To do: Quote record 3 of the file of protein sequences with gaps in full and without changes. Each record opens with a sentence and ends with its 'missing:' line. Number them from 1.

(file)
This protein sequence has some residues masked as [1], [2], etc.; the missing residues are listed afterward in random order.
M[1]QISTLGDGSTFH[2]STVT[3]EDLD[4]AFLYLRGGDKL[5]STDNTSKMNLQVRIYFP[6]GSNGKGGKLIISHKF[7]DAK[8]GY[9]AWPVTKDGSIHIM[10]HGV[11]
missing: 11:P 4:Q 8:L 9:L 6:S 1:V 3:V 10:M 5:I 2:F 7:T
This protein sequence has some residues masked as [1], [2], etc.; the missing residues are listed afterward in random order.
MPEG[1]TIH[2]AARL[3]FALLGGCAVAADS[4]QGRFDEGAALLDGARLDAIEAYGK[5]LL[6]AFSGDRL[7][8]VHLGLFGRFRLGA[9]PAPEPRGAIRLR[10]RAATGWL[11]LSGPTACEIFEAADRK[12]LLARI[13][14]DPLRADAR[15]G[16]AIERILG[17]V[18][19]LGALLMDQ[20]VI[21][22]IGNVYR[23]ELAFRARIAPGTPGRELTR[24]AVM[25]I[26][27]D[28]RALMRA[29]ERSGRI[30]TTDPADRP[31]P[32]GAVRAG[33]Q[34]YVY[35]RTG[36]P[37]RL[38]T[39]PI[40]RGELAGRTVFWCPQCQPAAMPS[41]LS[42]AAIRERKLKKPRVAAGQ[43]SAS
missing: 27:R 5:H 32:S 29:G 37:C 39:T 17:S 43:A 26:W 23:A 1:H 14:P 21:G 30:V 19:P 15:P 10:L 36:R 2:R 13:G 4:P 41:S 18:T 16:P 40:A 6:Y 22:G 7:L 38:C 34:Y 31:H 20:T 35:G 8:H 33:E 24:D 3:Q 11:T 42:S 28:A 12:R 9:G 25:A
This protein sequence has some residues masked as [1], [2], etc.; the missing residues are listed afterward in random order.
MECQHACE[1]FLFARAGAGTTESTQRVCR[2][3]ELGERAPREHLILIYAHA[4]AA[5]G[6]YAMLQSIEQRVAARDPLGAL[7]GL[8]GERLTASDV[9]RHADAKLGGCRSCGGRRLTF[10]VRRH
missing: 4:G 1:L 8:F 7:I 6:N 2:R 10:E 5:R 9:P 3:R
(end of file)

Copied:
This protein sequence has some residues masked as [1], [2], etc.; the missing residues are listed afterward in random order.
MECQHACE[1]FLFARAGAGTTESTQRVCR[2][3]ELGERAPREHLILIYAHA[4]AA[5]G[6]YAMLQSIEQRVAARDPLGAL[7]GL[8]GERLTASDV[9]RHADAKLGGCRSCGGRRLTF[10]VRRH
missing: 4:G 1:L 8:F 7:I 6:N 2:R 10:E 5:R 9:P 3:R